Changes Afoot at the Ouray Livery Stables
by Watch Staff
Jun 10, 2008 | 2036 views | 0 0 comments | 18 18 recommendations | email to a friend | print
TOM AND JERRY – Jerry the Belgian draft horse and his friend Cole, son of stable owners Lezah and Tim Saunders, pose outside the old Ouray Livery Stable barn. Jerry and his partner, Tom, will pull carriages full of sightseers around Ouray for historical carriage rides. (Photo by Jill Kneeland)
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Tourists Will Head North of Town for Horseback Rides

OURAY – The Ouray Livery Stables horseback riding operation has moved from its old location at the historic stable on Main Street, Ouray, to the outskirts of town on Old School Road. The move is just in time for the family-owned business’s 40th anniversary.

“We spent 39 years in that spot in Ouray,” said owner Sherry Petersen. “I grew up in that barn. I’ve been there since I was a little kid.” Petersen’s parents, Jeralyn and Howard Linscott, bought the livery business in 1968 from Wayne Flowers.

Last August, Petersen received a notice from the facility’s owners that they had decided not to renew the lease. The notice initiated a search for a suitable site, and after a few dead ends, Petersen received an offer from some folks who had heard of her plight through their church.

“It was not real easy to find a spot to move to; we just really lucked out when these people came and offered us their place,” she said.

After months of work readying the site, the new Ouray Livery Stables opens this week at 12 Old School Road, east of U.S. Hwy. 550 across from the KOA turnoff. They plan to continue taking people for one-hour, two-hour, half-day, and full-day trail rides on all their old trails: Portland, Baldy, Cutler, Dexter, Oak Creek, and Horsethief.

“We’re a little bit nervous,” Petersen said. “It’s always hard when you’re at a new place, and with the tourism this year, we just don’t know what’s going to happen. We’ll just have to find out like everybody else.”

Just because the horseback riding operation is gone, however, doesn’t mean there’ll be no more horses in Ouray. The stable’s owners, Lezah and Tim Saunders, plan to operate historical sightseeing carriage rides out of the facility. They have two Belgian draft horses, a few mules, a carriage, and a six-seat surrey – a light four-wheeled carriage – that they will renovate and lease out for special occasions such as weddings.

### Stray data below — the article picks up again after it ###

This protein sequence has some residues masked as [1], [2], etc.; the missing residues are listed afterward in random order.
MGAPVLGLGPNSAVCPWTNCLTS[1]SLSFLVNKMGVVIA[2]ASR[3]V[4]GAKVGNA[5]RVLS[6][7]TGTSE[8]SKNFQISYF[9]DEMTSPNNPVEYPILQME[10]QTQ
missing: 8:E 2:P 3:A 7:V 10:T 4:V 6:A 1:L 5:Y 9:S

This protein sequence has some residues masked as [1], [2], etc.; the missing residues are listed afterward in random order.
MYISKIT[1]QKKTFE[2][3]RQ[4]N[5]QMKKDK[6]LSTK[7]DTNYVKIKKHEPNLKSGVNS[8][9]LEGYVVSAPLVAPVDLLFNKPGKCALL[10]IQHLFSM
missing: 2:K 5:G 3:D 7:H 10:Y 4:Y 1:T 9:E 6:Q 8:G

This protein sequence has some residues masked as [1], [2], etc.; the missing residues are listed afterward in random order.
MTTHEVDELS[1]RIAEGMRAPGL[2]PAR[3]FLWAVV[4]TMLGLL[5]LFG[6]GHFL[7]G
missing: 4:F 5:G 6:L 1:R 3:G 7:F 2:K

Lezah Saunders’s family history runs strong in Ouray as well; her grandfather, Sam Fellin, was a mule packer to the mines, and along with his brother donated the land that is now known as Fellin Park. Fellin worked out of one of the other stables in Ouray, and bought the current stable facility in the 1940s. Her family has owned the stable since, leasing it to other operators.

The stable was originally built in 1883 and, according to Jeralyn Linscott, has up until now been in continuous operation as a livery.

“All the miners who wanted to rent a horse to ride over to Telluride and Silverton would come there,” she said. Over the years the Linscotts hired local youngsters to help out with the horses, either for a little money or just for fun, possibly in exchange for a free ride. One of those youngsters was current Ouray High School Principal Nick Schafer.

“We hired Nick Schafer when he was just a young buck,” Linscott said. “He used to help Howard on hunting trips, pack trips, things like that.”

Linscott said that the market for overnight trips is gone, with tourists favoring the one- and two-hour rides. Another thing that has gone by the wayside are the chuckwagon dinners the family used to host at the Old Potato Patch, up toward the Portland Mine.

“That was real popular; we used to have that for many years,” she said.

What hasn’t gone by the wayside, however, are the return customers. “We’ve taken people from all over the world; people who came to us as children have brought their children and even their grandchildren,” Linscott said. “We’ve met lots and lots of interesting folks over the years. There’s a thousand million stories that a person could tell you about the people who came here.”

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